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Non-educational performances

Performing copyright material for non-educational purposes

One of the copyright owner’s exclusive rights is the right to perform copyright material in public. Any performance outside the home is generally considered to be a public performance.

Copyright owners have the exclusive right to control the public performance of the following types of copyright material:

  • literary works (eg novels, song lyrics)
  • dramatic works (eg plays, ballets)
  • musical works (ie notated music)
  • sound recordings (eg recorded music on a CD)
  • films (eg a TV documentary on a DVD)

If you wish to perform any of this copyright material in public (eg play music from a CD or show a film from a DVD), you will usually have to obtain permission from the copyright owner to do so, unless an exception applies or the University already has a licence permitting the use.

If you want to perform this copyright material only to University staff and students for educational purposes, visit Copyright for educators for further information.

Is your performance covered by the Music Licence?
  • The University’s licence agreement with the main music copyright collecting societies in Australia covers, among other things, certain public performances of live and recorded music represented by them (Music Licence).

    Under the Music Licence:

    • University staff and students can perform music in the collecting societies’ repertoires at University events provided no entry fee is charged
    • the University can play music in the workplace for its employees (ie University teaching, administration and other staff offices (including services departments) can play background music (such as music from CDs or the radio))

    What is a University event under the Music Licence?

    Under the Music Licence, a University event includes student recitals, open days, graduation ceremonies, seminars, lectures and exhibition openings. The event must be organised by the University and can be held at the University or some other venue.

    The Music Licence does not cover the following:

    • box office (ie ticketed) events where an entry fee is charged
    • occasions when University premises are hired to students or other individuals, or external organisations
    • music use by student-run groups (eg student clubs or societies), student unions and on-campus shops, cafes, restaurants and bars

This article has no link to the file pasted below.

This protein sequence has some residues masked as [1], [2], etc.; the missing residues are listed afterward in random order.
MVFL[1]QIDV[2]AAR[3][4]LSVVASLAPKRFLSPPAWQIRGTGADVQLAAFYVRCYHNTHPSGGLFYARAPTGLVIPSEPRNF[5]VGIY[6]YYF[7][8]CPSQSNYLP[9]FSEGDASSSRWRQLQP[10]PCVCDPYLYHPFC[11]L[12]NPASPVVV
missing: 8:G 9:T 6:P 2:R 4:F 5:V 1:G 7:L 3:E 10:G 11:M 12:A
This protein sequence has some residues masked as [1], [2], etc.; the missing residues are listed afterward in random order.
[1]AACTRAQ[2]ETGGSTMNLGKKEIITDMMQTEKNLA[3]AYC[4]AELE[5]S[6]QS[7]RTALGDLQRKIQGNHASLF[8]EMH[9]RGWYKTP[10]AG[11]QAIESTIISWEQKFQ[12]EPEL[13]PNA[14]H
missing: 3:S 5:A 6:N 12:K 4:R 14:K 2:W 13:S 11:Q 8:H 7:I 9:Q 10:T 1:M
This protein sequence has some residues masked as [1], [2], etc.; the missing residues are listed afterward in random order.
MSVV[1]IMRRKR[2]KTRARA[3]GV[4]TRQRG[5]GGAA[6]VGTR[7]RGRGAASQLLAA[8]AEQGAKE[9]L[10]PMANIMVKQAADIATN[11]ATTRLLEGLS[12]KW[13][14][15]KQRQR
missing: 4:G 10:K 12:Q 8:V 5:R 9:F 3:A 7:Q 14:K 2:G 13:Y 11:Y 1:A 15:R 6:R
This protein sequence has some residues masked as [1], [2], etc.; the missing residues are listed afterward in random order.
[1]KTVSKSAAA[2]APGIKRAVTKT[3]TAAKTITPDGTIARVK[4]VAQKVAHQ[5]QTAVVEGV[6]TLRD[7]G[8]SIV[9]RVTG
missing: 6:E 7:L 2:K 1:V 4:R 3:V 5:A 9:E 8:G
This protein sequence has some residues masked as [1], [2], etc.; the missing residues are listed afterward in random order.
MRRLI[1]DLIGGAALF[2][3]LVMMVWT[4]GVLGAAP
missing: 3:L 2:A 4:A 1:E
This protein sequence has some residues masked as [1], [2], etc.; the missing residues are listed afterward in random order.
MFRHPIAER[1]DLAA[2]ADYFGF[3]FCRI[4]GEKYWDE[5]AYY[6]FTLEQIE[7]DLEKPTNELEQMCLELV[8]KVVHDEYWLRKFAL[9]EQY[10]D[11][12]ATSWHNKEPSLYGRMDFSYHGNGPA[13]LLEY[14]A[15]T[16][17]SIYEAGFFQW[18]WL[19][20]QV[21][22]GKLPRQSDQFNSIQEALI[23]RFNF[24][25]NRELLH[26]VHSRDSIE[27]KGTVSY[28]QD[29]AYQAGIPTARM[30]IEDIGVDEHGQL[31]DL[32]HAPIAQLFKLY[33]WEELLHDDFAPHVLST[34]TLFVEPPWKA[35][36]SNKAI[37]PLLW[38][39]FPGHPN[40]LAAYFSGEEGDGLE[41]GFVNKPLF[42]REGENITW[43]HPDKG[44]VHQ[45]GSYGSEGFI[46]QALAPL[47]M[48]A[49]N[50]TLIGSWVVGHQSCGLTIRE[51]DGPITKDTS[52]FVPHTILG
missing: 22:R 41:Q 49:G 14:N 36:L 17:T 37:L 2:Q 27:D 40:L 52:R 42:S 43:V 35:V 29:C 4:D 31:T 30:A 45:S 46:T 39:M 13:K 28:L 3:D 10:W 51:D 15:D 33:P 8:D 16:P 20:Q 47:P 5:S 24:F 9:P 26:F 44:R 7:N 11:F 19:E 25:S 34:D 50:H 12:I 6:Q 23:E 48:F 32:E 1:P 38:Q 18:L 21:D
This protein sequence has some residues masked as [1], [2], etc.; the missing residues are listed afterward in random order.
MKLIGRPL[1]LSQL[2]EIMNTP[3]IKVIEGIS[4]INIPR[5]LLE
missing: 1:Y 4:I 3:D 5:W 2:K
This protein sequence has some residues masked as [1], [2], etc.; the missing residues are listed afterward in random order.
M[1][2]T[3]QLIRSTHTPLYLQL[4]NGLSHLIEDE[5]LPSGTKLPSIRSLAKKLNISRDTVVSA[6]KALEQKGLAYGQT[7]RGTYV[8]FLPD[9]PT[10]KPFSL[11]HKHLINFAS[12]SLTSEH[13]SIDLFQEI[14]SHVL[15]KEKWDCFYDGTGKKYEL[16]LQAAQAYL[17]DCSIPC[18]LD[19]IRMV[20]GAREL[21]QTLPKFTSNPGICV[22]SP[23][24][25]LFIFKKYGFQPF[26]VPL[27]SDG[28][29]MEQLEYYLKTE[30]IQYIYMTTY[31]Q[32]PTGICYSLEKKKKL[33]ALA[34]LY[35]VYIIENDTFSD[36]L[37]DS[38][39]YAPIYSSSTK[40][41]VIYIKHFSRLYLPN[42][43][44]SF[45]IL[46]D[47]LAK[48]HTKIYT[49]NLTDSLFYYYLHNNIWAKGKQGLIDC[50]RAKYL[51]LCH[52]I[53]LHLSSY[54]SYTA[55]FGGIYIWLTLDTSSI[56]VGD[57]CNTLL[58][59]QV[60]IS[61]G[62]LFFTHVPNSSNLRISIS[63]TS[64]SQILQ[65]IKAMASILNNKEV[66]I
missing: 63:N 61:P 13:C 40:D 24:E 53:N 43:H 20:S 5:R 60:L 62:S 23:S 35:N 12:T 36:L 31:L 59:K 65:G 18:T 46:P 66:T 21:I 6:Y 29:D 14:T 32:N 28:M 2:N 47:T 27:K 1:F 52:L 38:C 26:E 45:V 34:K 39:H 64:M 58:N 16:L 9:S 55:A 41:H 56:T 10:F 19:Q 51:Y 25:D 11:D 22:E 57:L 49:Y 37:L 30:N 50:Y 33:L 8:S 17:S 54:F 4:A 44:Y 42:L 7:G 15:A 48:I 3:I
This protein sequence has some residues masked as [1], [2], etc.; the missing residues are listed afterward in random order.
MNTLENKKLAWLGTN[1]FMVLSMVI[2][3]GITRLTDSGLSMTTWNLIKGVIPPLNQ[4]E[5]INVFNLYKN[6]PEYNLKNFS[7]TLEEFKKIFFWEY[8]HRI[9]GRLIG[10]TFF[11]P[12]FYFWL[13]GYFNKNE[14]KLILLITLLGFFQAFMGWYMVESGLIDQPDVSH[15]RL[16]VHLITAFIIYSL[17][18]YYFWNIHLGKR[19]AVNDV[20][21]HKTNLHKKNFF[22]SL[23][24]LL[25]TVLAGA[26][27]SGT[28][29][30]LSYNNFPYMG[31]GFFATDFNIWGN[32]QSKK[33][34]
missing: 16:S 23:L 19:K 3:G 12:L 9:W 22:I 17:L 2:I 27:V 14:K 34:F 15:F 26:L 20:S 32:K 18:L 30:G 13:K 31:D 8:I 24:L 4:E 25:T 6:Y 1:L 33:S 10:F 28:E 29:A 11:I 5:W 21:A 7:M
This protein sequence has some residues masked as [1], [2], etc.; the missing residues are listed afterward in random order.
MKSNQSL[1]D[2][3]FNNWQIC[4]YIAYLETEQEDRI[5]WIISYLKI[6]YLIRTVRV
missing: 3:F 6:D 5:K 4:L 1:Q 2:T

The people responsible for these activities will need to arrange their own music licensing.

    Music performances excluded from the Music Licence

    The Music Licence does not include performances of the following types of music:

    • “Grand Right Works” – a show where the lyrics and music are written expressly for it (eg large scale choral works of more than 20 minutes’ duration, operas, operettas, musical plays, ballets, revues and pantomimes)
    • music performed in a dramatic context (ie using dramatic elements such as costumes, sets and dancing) where the music was not specially written for the production
    • arrangements of music or lyric changes
    • music used in films that are screened to the public
Performances not covered by the Music Licence
  • In relation to:

    • performances for non-educational purposes of music and lyrics that are performances not covered by the Music Licence; and
    • performances for non-educational purposes of other literary works, dramatic works and films,

    you will need to obtain a licence from the rights holder or the organisation that represents them.

    The contact details for some of the most common activities are listed below:

    If you are arranging for a third party to use a University venue and copyright material will be performed at the venue, check that the third party has obtained permission to perform the material and the correct licences are in place.

    For further information, see the Australian Copyright Council’s Music: Concerts, Musicals & Plays information sheet.

This information is provided as general information only. It provides a basic introduction to copyright and is not intended to be comprehensive.

Reviewed December 2017

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